Information | Background
Quiz | Starting
these stories are "nested" in Rumi;
you can see how the fish story "frames" the bird story
in a poetic verison by Coleman Barks
There was in a secluded place a lake, which was fed by a running stream, and in this lake were three fishes, one very wise, the second half wise, and the third foolish. One day some fishermen passed by that lake, and having espied the fish, hastened home to fetch their nets. The fish also saw the fishermen and were sorely disquieted. The very wise fish, without a minute's delay, quitted the lake and took refuge in the running stream which communicated with it, and thus escaped the impending danger. The half wise fish delayed doing anything till the fishermen actually made their appearance with their nets. He then floated upon the surface of the water, pretending to be dead, and the fishermen took him up and threw him into the stream, and by this device he saved his life. But the foolish fish did nothing but swim wildly about, and was taken and killed by the fishermen.
The wise man is he who possesses a torch of his own;
He is the guide and leader of the caravan.
That leader is his own director and light;
That illuminated one follows his own lead.
He is his own protector; do ye also seek protection
From that light whereon his soul is nurtured.
The second, he, namely, who is half wise,
Knows the wise man to be the light of his eyes.
He clings to the wise man like a blind man to his guide,
So as to become possessed of the wise man's sight.
But the fool, who has no particle of wisdom,
Has no wisdom of his own, and quits the wise man.
He knows nothing of the way, great or small,
And is ashamed to follow the footsteps of the guide.
He wanders into the boundless desert,
Sometimes halting and despairing, sometimes running.
He has no lamp wherewith to light himself on his way,
Nor half a lamp which might recognise and seek light.
He lacks wisdom, so as to boast of being alive,
And also half wisdom, so as to assume to be dead.
That half wise one became as one utterly dead
In order to rise up out of his degradation.
If you lack perfect wisdom, make yourself as dead
Under the shadow of the wise, whose words give life.
The fool is neither alive so as to companion with Isa, [=Jesus]
Nor yet dead so as to feel the power of Isa's breath.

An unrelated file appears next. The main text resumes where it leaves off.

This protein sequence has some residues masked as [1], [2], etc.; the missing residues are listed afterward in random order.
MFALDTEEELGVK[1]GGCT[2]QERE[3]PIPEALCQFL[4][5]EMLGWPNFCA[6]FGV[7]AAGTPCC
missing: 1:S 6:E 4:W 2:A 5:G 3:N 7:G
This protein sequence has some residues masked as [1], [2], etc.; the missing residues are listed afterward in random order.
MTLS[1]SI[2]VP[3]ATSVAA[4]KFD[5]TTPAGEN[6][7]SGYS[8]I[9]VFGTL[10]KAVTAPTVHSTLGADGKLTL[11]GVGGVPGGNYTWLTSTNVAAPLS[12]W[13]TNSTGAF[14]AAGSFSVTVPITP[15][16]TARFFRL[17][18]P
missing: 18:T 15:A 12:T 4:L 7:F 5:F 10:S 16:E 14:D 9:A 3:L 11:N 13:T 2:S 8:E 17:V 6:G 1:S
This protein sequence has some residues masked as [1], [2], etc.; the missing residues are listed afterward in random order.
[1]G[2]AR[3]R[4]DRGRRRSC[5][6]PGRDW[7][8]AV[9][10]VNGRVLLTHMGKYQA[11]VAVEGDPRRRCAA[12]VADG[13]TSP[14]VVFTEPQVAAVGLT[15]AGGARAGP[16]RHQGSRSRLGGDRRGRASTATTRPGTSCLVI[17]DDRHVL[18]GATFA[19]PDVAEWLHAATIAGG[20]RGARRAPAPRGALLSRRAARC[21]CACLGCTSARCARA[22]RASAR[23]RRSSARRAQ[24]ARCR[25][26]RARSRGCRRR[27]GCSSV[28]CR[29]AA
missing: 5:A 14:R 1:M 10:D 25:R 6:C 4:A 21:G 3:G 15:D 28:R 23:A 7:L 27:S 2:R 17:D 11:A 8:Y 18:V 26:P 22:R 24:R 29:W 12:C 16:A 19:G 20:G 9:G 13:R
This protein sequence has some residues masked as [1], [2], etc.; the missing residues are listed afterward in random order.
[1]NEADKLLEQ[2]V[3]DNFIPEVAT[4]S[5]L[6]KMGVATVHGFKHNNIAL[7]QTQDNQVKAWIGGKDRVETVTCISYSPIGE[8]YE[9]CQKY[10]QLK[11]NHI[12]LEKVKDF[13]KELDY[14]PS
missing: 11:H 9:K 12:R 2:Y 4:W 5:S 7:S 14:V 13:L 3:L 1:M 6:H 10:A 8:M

His blind soul wanders in every direction,
And at last makes a spring, but springs not upwards.
see a poetic version by Coleman Barks
A man captured a bird by wiles and snares;
The bird said to him, "O noble sir,
In your time you have eaten many oxen and sheep,
And likewise sacrificed many camels;
You have never been satisfied with their meat,
So you will not be satisfied with my flesh.
Let me go, that I may give you three counsels,
Whence you will see whether I am wise or foolish.
The first of my counsels shall be given on your wrist,
The second on your well-plastered roof,
And the third I will give you from the top of a tree.
On hearing all three you will deem yourself happy.
As regards the counsel on your wrist, 'tis this, -
'Believe not foolish assertions of any one!' "
When he had spoken this counsel on his wrist, he flew
Up to the top of the roof, entirely free.
Then he said, "Do not grieve for what is past;
When a thing is done, vex not yourself about it."
He continued, "Hidden inside this body of mine
Is a precious pearl, ten drachms in weight.
That jewel of right belonged to you,
Wealth for yourself and prosperity for your children.
You have lost it, as it was not fated you should get it,
That pearl whose like can nowhere be found."
Thereupon the man, like a woman in her travail,
Gave vent to lamentations and weeping.
The bird said to him, "Did I not counsel you, saying,
'Beware of grieving over what is past and gone?'
When 'tis past and gone, why sorrow for it?
Either you understood not my counsel or are deaf.
The second counsel I gave you was this, namely,
'Be not misguided enough to believe foolish assertions.'
O fool, altogether I do not weigh three drachms,
How can a pearl of ten drachms be within me?"
The man recovered himself and said, "Well then,
Tell me now your third good counsel!"
The bird replied, "You have made a fine use of the others,
That I should waste my third counsel upon you!
To give counsel to a sleepy ignoramus
Is to sow seeds upon salt land.
Torn garments of folly and ignorance cannot be patched.
O counsellors, waste not the seed of counsel on them!"
see a poetic version by Coleman Barks
Great: you are finished with the reading! Make sure you can answer these final questions:
Source: Unless otherwise noted, the readings come from Rumi's Masnavi, translated by E. H. Whinfield (online in pdf format at Omphaloskepsis). This version of the text is provided for your printing convenience. Reading comprehension questions have been added after each section.
Modern Languages / Anthropology 3043: Folklore &